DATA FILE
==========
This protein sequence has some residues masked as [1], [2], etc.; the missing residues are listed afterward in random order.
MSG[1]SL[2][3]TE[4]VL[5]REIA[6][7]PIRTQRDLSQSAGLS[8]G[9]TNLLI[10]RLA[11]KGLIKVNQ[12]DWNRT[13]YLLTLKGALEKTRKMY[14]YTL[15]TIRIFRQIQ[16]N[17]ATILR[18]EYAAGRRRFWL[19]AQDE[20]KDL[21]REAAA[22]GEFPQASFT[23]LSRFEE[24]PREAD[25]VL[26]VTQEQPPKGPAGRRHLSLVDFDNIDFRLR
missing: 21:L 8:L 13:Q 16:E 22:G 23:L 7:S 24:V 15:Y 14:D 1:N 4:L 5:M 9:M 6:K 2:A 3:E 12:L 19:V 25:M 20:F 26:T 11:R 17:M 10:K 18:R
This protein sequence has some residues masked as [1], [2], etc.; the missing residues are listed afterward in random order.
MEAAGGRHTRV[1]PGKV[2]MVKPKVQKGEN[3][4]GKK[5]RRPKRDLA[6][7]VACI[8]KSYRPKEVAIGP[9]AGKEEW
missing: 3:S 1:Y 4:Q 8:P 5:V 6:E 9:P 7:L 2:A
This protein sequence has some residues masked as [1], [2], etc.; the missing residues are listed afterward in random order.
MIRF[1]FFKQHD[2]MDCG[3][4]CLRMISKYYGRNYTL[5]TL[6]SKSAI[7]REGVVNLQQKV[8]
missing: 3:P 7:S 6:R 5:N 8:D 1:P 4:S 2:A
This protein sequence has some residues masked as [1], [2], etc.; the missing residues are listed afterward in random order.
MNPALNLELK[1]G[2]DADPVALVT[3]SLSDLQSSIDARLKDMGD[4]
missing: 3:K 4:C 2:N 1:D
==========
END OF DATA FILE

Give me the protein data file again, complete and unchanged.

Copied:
This protein sequence has some residues masked as [1], [2], etc.; the missing residues are listed afterward in random order.
MSG[1]SL[2][3]TE[4]VL[5]REIA[6][7]PIRTQRDLSQSAGLS[8]G[9]TNLLI[10]RLA[11]KGLIKVNQ[12]DWNRT[13]YLLTLKGALEKTRKMY[14]YTL[15]TIRIFRQIQ[16]N[17]ATILR[18]EYAAGRRRFWL[19]AQDE[20]KDL[21]REAAA[22]GEFPQASFT[23]LSRFEE[24]PREAD[25]VL[26]VTQEQPPKGPAGRRHLSLVDFDNIDFRLR
missing: 21:L 8:L 13:Q 16:E 22:G 23:L 7:S 24:V 15:Y 14:D 1:N 4:L 5:M 9:M 6:K 2:A 3:E 12:L 19:V 25:M 20:F 26:T 11:R 17:M 10:K 18:R
This protein sequence has some residues masked as [1], [2], etc.; the missing residues are listed afterward in random order.
MEAAGGRHTRV[1]PGKV[2]MVKPKVQKGEN[3][4]GKK[5]RRPKRDLA[6][7]VACI[8]KSYRPKEVAIGP[9]AGKEEW
missing: 3:S 1:Y 4:Q 8:P 5:V 6:E 9:P 7:L 2:A
This protein sequence has some residues masked as [1], [2], etc.; the missing residues are listed afterward in random order.
MIRF[1]FFKQHD[2]MDCG[3][4]CLRMISKYYGRNYTL[5]TL[6]SKSAI[7]REGVVNLQQKV[8]
missing: 3:P 7:S 6:R 5:N 8:D 1:P 4:S 2:A
This protein sequence has some residues masked as [1], [2], etc.; the missing residues are listed afterward in random order.
MNPALNLELK[1]G[2]DADPVALVT[3]SLSDLQSSIDARLKDMGD[4]
missing: 3:K 4:C 2:N 1:D